Ventilating Brain-Injured Patients

Rep. Gabrielle Giffords (D-Ariz.), who suffered a gunshot wound to the head at point blank range early this year, continues to make a remarkable recovery. Giffords was left in critical condition and on mechanical ventilation at The University of Arizona Medical Center in Tucson after a deranged gunman opened fire at a public gathering in January, killing six and wounding her and 12 others.

All medical evidence suggests that Giffords, as an ICU patient with traumatic brain injury (TBI), was at heightened risk for acute lung injury and acute respiratory distress syndrome.

“Rates of ALI in these patients run as high as 30 percent, and there is beautiful data to show that the bigger the brain injury, the more likely the patient is to develop ALI,” said Jeffrey Singh, MD, FRCPC, MSc., of the neurovascular therapeutics program at Toronto Western Hospital, University of Toronto, Ontario, Canada.

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Yet Giffords was extubated after spending just one week on mechanical ventilation. In fact, she had begun breathing on her own a few days earlier. Her dramatically successful outcome illustrates, among other things, the progress researchers have made in recent years on how to properly manage TBI patients’ airways.

Intracranial pressure risk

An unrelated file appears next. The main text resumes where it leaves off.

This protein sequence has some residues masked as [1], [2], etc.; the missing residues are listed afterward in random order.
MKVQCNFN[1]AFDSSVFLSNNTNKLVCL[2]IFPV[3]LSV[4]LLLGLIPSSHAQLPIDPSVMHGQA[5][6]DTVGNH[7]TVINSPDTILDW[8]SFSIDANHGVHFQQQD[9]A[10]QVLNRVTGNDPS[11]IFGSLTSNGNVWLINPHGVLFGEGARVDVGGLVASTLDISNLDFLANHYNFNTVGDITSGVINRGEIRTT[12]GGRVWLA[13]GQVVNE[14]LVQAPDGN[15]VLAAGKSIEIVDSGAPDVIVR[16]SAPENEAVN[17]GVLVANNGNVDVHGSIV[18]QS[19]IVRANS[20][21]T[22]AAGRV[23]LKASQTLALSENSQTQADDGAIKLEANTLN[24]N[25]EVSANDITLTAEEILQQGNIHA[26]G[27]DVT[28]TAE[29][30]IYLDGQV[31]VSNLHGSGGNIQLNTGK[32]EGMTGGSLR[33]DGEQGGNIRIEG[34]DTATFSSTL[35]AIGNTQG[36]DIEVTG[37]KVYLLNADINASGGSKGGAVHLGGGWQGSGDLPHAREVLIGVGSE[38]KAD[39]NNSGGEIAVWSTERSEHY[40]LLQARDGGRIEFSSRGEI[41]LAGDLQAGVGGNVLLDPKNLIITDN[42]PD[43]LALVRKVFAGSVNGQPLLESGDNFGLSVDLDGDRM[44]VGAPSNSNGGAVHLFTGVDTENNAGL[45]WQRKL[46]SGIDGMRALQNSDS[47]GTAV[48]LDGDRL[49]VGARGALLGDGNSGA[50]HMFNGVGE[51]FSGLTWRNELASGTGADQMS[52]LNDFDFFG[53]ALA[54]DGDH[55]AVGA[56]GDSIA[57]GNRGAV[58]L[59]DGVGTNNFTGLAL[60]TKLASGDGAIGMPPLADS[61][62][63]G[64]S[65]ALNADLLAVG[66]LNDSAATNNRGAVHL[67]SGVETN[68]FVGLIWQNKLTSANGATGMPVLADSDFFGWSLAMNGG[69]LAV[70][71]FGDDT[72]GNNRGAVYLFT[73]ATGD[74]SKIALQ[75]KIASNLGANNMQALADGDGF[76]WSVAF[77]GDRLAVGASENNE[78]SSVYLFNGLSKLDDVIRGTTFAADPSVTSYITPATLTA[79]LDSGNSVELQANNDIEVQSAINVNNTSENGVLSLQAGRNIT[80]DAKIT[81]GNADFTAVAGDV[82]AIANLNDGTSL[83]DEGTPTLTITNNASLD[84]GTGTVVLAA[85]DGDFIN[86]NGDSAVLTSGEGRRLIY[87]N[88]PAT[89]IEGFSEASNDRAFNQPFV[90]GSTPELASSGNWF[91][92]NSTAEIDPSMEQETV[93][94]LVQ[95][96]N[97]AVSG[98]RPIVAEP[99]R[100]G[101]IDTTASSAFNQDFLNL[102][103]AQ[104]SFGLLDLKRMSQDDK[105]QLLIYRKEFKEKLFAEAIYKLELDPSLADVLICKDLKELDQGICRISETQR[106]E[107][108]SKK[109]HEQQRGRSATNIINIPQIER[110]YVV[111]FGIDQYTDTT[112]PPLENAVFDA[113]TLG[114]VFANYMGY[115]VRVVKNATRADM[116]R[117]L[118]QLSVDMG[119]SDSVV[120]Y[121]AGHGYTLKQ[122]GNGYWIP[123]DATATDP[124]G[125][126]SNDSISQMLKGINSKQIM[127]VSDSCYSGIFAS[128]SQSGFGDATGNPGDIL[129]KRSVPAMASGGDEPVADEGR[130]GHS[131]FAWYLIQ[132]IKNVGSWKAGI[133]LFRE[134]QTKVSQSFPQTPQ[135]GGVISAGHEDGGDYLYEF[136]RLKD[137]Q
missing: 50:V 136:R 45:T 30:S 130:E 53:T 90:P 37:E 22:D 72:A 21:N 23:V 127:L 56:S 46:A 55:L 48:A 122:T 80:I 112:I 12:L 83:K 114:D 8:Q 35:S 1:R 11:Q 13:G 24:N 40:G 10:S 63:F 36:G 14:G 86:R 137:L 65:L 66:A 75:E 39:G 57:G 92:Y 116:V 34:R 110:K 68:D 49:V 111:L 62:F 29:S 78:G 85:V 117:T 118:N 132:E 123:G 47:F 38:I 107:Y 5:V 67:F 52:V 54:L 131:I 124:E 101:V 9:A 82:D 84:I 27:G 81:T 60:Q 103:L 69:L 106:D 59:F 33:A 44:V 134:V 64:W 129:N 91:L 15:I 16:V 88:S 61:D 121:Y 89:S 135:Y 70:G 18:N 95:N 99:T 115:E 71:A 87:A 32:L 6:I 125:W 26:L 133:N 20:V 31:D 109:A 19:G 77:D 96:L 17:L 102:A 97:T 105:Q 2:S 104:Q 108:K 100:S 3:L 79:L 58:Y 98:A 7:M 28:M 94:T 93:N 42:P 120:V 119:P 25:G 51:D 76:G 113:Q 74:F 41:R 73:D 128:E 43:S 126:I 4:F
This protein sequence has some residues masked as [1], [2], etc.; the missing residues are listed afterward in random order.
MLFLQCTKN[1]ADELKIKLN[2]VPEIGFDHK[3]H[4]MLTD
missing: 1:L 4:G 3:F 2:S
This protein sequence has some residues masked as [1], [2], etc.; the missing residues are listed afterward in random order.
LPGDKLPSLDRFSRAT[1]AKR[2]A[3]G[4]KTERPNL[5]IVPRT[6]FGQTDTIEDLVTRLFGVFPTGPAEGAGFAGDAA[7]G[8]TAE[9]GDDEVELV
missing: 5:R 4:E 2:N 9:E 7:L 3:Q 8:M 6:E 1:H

The debate on how to mechanically ventilate patients with TBI has largely focused on the dangers posed by CO2, a potent cerebral vasodilator. Increased cerebral blood flow increases intracranial pressure (ICP). In the past, TBI patients were given large tidal volumes, high PaCO2, and very low or no positive end-expiratory pressure to avoid worsening ICP, according to Dr. Singh.

“Twenty years ago, the goals of mechanical ventilation in TBI were to maintain good oxygenation and maintain mild hypocapnia to reduce cerebral hyperemia,” he said. “Now, the thinking is toward strategies that limit ventilator-induced lung injury. These are conflicting paradigms. The old way is probably the opposite of what we want to do for lung-protection. Ventilating this way may increase your risk of developing ALI as time goes on.”

Most patients, he said, require low-normal physiologic volumes and reasonable PEEP to prevent expiratory collapse without risking over-distension: pressure-limited, tidal volume-limited ventilation. “Why is there reluctance to follow this strategy in brain-injured patients?” Dr. Singh asked. “Most comes from a fear of ICP, that high levels of PEEP are bad for ICP, or can invoke permissive hypercapnia. Those are the two big clouds preventing us from always delivering the best lung-protective mechanical ventilation to patients with TBI.”

Brain swelling danger

Most patients with brain injury do not have problems with ICP and should receive lung-protective mechanical ventilaion, Dr. Singh continued. However, some patients are extremely sensitive, and any small change to CO2 will result in a huge increase in ICP.

“If you see on a scan that the brain is very swollen, with no gaps filled with cerebrospinal fluid because the fluid has been squeezed out by all the swelling, that is cause for concern,” he said. “Blood flow to the brain is tightly associated with blood CO2 level. With more CO2, blood volume increases and, in these ‘tight’ brains, ICP may shoot up. Every mmHg that CO2 tension goes up causes about a 1.5 percent increase in cerebral blood flow. If a swollen brain has no more room to swell, and you increase that blood flow, things get very dangerous very quickly.”